I recall Bishop Carlos Matsinhe setting them off on my behalf in Maputo in August, and in Nairobi the cycling "caravan" was received by the archbishop there.
|Cyclists for climate justice in Zambia.|
Representatives have now come to Paris, very proud of their achievement. Sadly we could not publicly display the joy of their arrival, since mass rallies here have been curbed for security reasons following the Paris attacks of two weeks ago.
On Saturday afternoon, I joined Bishop Pierre Whalon, who is in charge of European congregations of the Episcopal Church in the U.S., for dinner with British climate pilgrims, where we conversed as well as reflected on the cry of the people and the planet.
The meal was hosted by Christian refugees from Iraq, and I found it moving to contemplate the different paths which each group faces in the future: while the UK pilgrims will of course head home, the Iraqis live in fear of ISIS and, determined to keep their faith, face the prospect of never going home and losing everything.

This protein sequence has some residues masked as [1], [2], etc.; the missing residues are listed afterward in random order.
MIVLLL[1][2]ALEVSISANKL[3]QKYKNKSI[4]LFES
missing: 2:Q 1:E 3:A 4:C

Earlier, I had joined the faith grouping at the climate talks in receiving the pilgrims at the beautiful Basilica of St. Denis. As part of the faith grouping, at a venue near the Basilica, I handed the signatures to the UN's top official dealing with climate change, Christiana Figueres. There too, there was a moving moment when she broke down on seeing that almost two million people had signed the petition. A young lady sung a newly-composed song and we danced on stage.
After this, we had an interfaith dialogue and I had an opportunity during a breakaway for small groups to catch up with Olav Fykse Tveit, the General Secretary of the World Council of Churches, and to reflect on what be our redemptive moral call beyond COP21 should be if an agreement is reached here. The question I pose is: what is the unique call of people of faith?
I am writing these reflections on Sunday morning, after morning prayer. A dark grey, even black cloud is covering Paris as I write; it's been wet but the rain has stopped for now. On my arrival I was not ready for this weather, so went to buy a nice, warm coat and pullover at the local charity shop.
|Shaven-headed in a Parisian winter.|
I also made the mistake of going for a haircut, so now I have to wear the "ACT Now for Climate Justice" hood outside all the time to keep my shaven head warm!
Today we in the faith community have a planning meeting and prayers together. I have a couple of interviews, hopefully not as many as yesterday, and then a quieter afternoon before the conference opens at 17:00 Paris time.
God bless you, and pray for the talks,
†Thabo Cape Town
Read more about the ACT Alliance's activities in Paris [PDF] >>